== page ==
IN THIS issue of the ARCHIVES there is a report of cases of gnathostomiasis, a form of creeping eruption sometimes known as eosinophilic nodular migratory panniculitis or larva migrans profundus.1 This disease, rare in the United States, is caused by a roundworm, which is generally a parasite of freshwater fish (Gnathostoma doloresi) or dogs (Gnathostoma spinigerum). Humans are accidental hosts, and they become infested when they ingest raw or inadequately cooked fish or meat. The ingestion of raw snake meat might be considered unusual in the United States, but we are not immune to this kind of problem. Some people like to consume raw meat under the guise of steak tartare or even rare hamburgers. Sushi and sashimi consist of raw fish, and we are at the mercy of the sushi chef to be certain that no parasitized fish were prepared. One might think that the recent scare regarding Escherichia coli in our meat supply and Salmonella in chickens and eggs would convince most of us to process our animal proteins more thoroughly. Clearly, meticulous cooking of food would eliminate all these diseases.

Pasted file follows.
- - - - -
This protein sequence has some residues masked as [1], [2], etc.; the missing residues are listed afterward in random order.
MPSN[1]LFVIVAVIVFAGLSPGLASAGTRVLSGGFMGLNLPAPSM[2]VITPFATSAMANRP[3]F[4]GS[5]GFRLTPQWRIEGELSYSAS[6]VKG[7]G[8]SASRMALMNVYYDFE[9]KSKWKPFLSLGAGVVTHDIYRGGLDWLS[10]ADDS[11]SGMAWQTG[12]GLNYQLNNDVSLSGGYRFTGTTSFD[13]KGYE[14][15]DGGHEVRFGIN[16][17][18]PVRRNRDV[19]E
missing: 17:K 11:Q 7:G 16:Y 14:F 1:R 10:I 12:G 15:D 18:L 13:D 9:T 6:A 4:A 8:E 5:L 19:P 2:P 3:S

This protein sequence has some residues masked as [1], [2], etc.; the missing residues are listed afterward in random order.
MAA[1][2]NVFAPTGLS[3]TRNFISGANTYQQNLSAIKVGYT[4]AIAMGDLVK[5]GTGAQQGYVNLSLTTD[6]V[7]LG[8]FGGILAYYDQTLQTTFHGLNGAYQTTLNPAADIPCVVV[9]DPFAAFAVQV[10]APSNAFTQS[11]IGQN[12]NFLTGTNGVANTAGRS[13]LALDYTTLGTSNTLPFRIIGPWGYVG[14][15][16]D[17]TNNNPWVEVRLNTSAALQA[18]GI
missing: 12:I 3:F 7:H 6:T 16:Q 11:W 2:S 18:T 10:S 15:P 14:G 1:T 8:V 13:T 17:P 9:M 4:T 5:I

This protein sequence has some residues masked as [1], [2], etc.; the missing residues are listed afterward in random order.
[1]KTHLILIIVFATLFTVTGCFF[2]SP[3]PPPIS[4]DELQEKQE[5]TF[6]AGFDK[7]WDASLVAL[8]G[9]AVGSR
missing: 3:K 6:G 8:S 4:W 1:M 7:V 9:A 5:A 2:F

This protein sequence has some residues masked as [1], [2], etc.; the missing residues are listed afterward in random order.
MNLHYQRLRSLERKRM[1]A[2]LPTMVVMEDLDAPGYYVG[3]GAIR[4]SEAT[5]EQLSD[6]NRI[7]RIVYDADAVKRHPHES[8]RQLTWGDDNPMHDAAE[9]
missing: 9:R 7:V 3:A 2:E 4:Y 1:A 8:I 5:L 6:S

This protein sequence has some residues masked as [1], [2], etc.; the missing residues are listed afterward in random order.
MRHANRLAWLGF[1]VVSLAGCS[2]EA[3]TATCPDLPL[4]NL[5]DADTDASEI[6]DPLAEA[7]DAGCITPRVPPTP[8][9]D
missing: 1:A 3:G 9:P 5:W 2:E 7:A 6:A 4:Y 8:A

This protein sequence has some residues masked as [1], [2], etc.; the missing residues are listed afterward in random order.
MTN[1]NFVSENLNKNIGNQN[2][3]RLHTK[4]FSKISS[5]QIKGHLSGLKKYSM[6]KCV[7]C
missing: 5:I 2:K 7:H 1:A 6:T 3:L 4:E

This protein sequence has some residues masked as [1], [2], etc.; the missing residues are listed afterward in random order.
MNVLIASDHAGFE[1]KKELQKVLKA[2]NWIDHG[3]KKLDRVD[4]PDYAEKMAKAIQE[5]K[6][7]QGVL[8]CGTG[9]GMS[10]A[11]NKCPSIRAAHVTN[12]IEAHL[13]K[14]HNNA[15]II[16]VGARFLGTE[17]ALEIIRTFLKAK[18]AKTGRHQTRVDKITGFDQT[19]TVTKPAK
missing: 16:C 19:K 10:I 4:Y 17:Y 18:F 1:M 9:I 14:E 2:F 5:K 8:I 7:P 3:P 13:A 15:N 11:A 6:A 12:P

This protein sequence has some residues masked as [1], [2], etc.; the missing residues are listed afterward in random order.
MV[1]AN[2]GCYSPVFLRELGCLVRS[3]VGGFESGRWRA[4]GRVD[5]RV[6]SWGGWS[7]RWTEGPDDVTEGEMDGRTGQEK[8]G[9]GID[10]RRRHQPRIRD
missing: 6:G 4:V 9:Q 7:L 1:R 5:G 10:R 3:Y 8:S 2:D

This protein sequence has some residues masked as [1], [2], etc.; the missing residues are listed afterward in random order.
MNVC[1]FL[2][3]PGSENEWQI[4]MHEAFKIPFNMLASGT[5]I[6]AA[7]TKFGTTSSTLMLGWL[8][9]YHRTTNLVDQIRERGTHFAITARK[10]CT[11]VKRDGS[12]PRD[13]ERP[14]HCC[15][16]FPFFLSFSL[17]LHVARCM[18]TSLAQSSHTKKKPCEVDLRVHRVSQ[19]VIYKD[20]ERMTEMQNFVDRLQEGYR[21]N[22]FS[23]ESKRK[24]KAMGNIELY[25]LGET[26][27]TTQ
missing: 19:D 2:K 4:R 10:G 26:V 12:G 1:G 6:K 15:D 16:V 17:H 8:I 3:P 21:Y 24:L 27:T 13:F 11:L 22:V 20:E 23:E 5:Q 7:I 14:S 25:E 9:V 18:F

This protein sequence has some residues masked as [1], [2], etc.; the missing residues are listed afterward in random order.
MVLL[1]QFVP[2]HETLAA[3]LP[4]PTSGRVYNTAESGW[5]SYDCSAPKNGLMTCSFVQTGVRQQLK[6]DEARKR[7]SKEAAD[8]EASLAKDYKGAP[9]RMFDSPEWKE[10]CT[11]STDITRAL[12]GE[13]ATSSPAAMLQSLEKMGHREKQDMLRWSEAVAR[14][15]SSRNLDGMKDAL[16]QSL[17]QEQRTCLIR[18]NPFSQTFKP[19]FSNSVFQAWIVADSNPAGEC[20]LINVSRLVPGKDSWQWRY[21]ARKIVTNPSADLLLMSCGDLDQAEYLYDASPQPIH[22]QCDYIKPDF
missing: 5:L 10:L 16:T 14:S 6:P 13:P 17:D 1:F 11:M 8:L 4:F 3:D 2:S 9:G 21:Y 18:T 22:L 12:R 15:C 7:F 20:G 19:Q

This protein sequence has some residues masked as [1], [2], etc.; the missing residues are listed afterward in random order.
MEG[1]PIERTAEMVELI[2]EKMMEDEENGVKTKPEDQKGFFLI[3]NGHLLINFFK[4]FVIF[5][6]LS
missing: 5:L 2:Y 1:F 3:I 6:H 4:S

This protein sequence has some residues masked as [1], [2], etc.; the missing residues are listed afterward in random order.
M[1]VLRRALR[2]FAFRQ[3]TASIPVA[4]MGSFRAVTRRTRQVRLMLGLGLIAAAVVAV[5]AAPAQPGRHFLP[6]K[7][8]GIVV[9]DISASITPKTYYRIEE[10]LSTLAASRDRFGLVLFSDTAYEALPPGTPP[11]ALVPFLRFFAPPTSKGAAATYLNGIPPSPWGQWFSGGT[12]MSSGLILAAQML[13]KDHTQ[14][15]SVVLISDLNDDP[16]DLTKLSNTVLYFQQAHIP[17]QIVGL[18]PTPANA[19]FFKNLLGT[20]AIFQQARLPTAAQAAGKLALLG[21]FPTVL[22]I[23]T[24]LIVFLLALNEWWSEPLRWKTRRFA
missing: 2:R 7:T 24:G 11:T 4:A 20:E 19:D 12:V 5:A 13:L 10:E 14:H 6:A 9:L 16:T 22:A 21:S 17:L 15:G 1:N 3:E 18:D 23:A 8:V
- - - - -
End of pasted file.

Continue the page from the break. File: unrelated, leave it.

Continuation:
Elgart ML. Creeping Eruption. Arch Dermatol. 1998;134(5):619–620. doi:https://doi.org/10.1001/archderm.134.5.619
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